Sheila | 711 comments I'm listening to The Children's Book for our discussion thread. I have just purchased a whole load of Kate Atkinson, CJ Sansom after having loved Dissolution (a ace detective novel in my opinion) along with Brooklyn and Secret Sun in the ebook and audio book sales. Should keep me busy :)


Hazel | 363 comments I've just finished Elif Shafak's The Bastard of Istanbul, which I didn't much like. Last week I started Let Us Now Praise Famous Men, far too late for the discussion here. And last night I picked up Shirley Jackson's We Have Always Lived in the Castle, which already makes Shafak's writing look like rubbish.


message 22: by Sherry, Doyenne (new)

Sherry | 6548 comments Katie, when you're finished with The Little Stranger, make sure you read our discussion of it. It wasn't that long ago, so I'm sure if you wanted to add to it, you will get some responses.
http://www.goodreads.com/topic/show/3...


Bahareh | 114 comments Hazel wrote: "I've just finished Elif Shafak's The Bastard of Istanbul, which I didn't much like. Last week I started Let Us Now Praise Famous Men, far too late for the discussion here..."

Wow you definately read fast! I have hardly heard any compliments on Shafak's book.


Bahareh | 114 comments Aditya wrote: "Am currently half way through Siddharthaby Hermann Hesse An interesting read till now..eagerly waiting for the end, quite a short book and an easy read too...some gram..."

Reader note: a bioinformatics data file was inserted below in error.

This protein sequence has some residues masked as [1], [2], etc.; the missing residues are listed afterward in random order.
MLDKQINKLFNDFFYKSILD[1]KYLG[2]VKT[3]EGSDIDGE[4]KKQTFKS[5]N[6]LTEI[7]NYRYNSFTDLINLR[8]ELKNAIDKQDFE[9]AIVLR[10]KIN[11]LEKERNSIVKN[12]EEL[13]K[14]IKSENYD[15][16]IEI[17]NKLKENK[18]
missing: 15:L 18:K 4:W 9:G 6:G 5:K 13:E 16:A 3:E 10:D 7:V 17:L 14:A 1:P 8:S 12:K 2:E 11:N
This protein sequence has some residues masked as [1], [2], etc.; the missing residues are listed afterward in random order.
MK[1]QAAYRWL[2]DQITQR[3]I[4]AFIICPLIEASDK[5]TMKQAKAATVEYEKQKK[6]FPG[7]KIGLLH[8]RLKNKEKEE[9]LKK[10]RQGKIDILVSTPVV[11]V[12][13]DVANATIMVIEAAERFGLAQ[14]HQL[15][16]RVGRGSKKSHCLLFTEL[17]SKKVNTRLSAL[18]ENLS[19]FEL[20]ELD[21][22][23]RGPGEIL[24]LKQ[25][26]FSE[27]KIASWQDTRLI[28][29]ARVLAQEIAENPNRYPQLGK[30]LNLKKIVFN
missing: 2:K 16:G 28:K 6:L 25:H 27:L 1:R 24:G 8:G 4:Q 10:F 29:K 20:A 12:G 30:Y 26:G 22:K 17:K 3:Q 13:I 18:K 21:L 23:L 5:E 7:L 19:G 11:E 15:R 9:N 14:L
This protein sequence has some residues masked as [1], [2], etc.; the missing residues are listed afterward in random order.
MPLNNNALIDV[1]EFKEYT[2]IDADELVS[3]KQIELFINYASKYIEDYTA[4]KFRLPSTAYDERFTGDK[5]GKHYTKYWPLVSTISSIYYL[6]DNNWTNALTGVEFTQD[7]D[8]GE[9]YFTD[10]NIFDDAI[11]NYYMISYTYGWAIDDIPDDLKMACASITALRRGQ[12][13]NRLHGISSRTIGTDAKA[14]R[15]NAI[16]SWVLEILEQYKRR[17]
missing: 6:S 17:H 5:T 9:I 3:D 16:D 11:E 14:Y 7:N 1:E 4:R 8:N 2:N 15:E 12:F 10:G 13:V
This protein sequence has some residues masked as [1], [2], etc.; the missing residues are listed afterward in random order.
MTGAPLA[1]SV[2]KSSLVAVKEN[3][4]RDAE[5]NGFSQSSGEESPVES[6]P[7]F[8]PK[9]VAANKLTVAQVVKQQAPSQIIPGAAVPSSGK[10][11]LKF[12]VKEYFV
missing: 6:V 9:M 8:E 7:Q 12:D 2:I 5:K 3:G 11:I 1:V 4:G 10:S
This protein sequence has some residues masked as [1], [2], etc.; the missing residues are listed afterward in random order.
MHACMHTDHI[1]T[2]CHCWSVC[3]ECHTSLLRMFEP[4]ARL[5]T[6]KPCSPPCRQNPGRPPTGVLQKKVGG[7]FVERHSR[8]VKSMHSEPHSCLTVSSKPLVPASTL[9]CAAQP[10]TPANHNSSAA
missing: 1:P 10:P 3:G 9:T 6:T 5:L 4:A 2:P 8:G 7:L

I really like Siddhartha. It's one of those short books that I open once in a while and read a few pages over again.


Bahareh | 114 comments "The grand design" by Stephen Hawking is on my list this month and I really look forward to it!


Hazel | 363 comments Bahareh wrote: "Hazel wrote: "I've just finished Elif Shafak's The Bastard of Istanbul, which I didn't much like. Last week I started Let Us Now Praise Famous Men, far too late for the d..."

I was very disappointed, Bahareh, and worried that I was being overly critical. When a book is very good, I often find myself wanting to savour it, rereading paragraphs or chapters. The experience with Shafak was very different. :-(

Is The Grand Design the new book where he claims we've figured out enough about the universe and don't need to posit the existence of a god anymore?


Bahareh | 114 comments That's right hazel. I don't really like arguments about prooving or denying god. But I'm interested in Hawking's logic most of the time.


Silencio | 9 comments I've just started Neverwhere by Neil Gaiman; and also still reading The Bell Jar by Sylvia Plath.


message 29: by Sherry, Doyenne (new)

Sherry | 6548 comments I'm reading (well, listening to Neverwhere) both of these, too. Welcome to Constant Reader, Silencio.


Hazel | 363 comments Bahareh wrote: "That's right hazel. I don't really like arguments about prooving or denying god. But I'm interested in Hawking's logic most of the time."

My own feeling is that such arguments are unlikely to influence those who hold strong beliefs either way. :-) I'd be glad to hear what you think of the book.


Sheila | 711 comments Silencio and Sherry, not long ago I listened to Gaimen reading Coraline and thought it was lovely story and very well read. I'd have adored it as a child and feel really quite pleased to have "discovered" him as an adult, he spins a good tale with memorable characters, just dark enough to give eary anticipation without too much fright. Neverwhere is certainly on my to be read list.


message 32: by Sara (last edited Sep 04, 2010 04:37AM) (new)

Sara | 1535 comments Today will officially mark the end of my reading and writing lives, collectively. DirecTV gets installed later on. Having not had any form of cable since 2003, I figure I'm doomed. :)